Lights & Motion began in the dark recesses and buried corners of insomnia. Without much sun to speak of in the Scandinavian winters of Sweden, Christoffer Franzen took to sequestering himself in a studio to help battle his condition. I’ve suffered from small bouts of insomnolence as well in my life. It is difficult to find a more lonely and helpless feeling. Thankfully, Christoffer was in great company. Through his project, which began in 2012, Lights & Motion has at once been an escape and a release not only for him but for those lucky enough to listen to his music. Franzen has an incredible capacity to write truly inspiriting and somber music. The most incredible part is that it seems to come so easily for him. It may sound like I’m gushing here but with this latest five song EP, entitled Bloom, Lights & Motion is marking its second release and Franzen’s third in just a little over a year. In January of this year Lights & Motion released the spiritual Dear Avalanche while in October he wrote the score for an imaginary movie called Phenomenon under his own name.
I’ve written in length on the influence one’s surroundings have on creativity. Being able to stand at the edges of town with your arms spread out wide and your head tilted back as you gaze at a million points of burning light twinkling in an endless expanse has to play some role in your creative process. The mind behind Lights & Motion admits that the surrounding panorama and dark winters have had a strong influence on everything he’s done…even if he didn’t know it at the time. The seemingly eternal winter brings with it an urge to create. Through this creation it’s as if Lights & Motion set out to will the changing of seasons.
With Bloom, Lights & Motion comes out of hibernation with hopeful eyes ever set on the promise of Spring’s clement touch. It’s about rejuvenation and being born again. It’s about bursting from the sodden, stark loam of winter to blossom anew. I can’t help but think the song Lion wasn’t so named because of the old adage that ‘spring comes in like a lion’. You can hear a sort of revival present in each of the album’s five songs. Light, airy strings swirl around like a soft, vernal breeze accompanied always by glimmering piano or guitar that tiptoe through the songs as if through a puddle after a spring rain. With each lullaby on Bloom you can almost hear the sleepy staccato of rain dreamily pitter-pattering the tin roof of the shed in your backyard. Franzen states that Bloom, like a lot of his music, was written during the darkest months when he’s longing for the changing of seasons. This longing is the catalyst that enables him to write music with a lighter feel, even while the sky outside is a never-ending blanket of grey. Bloom encapsulate perfectly that longing. Or as Franzen puts it ‘a hopeful melancholy’.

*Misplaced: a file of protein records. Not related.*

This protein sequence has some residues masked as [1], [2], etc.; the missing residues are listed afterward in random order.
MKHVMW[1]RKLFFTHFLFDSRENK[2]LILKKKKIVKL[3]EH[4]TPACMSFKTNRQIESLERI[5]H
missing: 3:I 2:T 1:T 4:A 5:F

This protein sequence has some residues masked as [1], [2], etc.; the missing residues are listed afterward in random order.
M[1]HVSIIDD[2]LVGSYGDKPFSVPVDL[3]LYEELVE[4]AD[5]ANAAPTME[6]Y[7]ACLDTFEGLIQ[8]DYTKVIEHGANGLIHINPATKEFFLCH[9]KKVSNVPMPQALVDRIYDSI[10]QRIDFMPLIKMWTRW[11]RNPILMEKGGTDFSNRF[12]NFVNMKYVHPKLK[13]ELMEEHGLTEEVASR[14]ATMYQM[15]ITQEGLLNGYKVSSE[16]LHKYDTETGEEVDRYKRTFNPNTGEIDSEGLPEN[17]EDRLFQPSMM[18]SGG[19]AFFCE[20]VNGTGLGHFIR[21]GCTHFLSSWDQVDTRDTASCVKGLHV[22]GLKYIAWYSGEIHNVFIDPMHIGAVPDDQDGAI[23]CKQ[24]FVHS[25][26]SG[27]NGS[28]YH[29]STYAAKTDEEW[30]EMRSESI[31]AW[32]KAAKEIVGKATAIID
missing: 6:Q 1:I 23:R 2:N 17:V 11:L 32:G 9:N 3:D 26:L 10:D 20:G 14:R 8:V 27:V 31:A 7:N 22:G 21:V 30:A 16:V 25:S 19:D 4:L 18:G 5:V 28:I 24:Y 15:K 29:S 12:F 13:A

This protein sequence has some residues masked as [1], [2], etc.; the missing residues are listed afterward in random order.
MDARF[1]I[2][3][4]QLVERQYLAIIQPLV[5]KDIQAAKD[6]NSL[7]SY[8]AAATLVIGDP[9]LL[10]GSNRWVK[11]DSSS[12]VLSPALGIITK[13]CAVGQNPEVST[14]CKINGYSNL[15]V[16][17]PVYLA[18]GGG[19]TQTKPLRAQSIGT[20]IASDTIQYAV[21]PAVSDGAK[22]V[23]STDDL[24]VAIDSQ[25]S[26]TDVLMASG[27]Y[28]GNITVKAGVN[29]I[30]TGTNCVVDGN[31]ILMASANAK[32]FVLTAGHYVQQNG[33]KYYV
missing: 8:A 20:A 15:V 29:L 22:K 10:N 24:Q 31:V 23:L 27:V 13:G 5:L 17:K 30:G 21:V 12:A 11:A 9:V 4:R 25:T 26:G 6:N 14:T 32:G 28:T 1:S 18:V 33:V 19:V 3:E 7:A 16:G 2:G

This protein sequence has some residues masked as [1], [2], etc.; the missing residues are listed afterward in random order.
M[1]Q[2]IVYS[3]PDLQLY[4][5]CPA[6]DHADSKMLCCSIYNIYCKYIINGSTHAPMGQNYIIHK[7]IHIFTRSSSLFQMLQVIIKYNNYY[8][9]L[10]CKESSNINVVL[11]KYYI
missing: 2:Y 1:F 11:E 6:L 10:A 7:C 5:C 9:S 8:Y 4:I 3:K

My only gripe with this album is that I want more. From the opening piano chord of the first track ‘Overture’ to the final chord of the last track ‘Lion’, Lights & Motion has created something here that truly transcends sensibility. Many of the tracks are full of lilting phrases that get your heart pumping new, enlivened blood, but there are moments when the weather changes. Lights & Motion won’t flip the script on you with the kind of abrupt crescendo we all know and love/hate with instrumental music. Instead, the tonal aura changes. Franzen relates that the piano and string textures ‘sound very blue-ish in color and tone’ on his newest mini album. This blue-ish tone portrays the quiet battle between a ceaseless winter and the ushering in of the new blessedness of promise.
Lights & Motion is nothing if not consistent. Every release is consistently beautiful. Consistently gut-wrenching. Consistently full of melancholic hopefulness. Franzen just gets it. On the micro-level he’s growing as an artist by experimenting with sounds and textures. You have to admire how unfailing his creativity is with release after release. The guy is pumping out music at an alarming pace and there are no signs of any kind of artistic lull. It’s difficult enough to try and be consistently creative with short gaps between albums, but Lights & Motion finds a way to do it with a faithfulness to his artistic conviction that I adore. At this point, my only advice to Lights & Motion is that if the landscapes of Sweden have as much influence over your writing as you claim – never move.”
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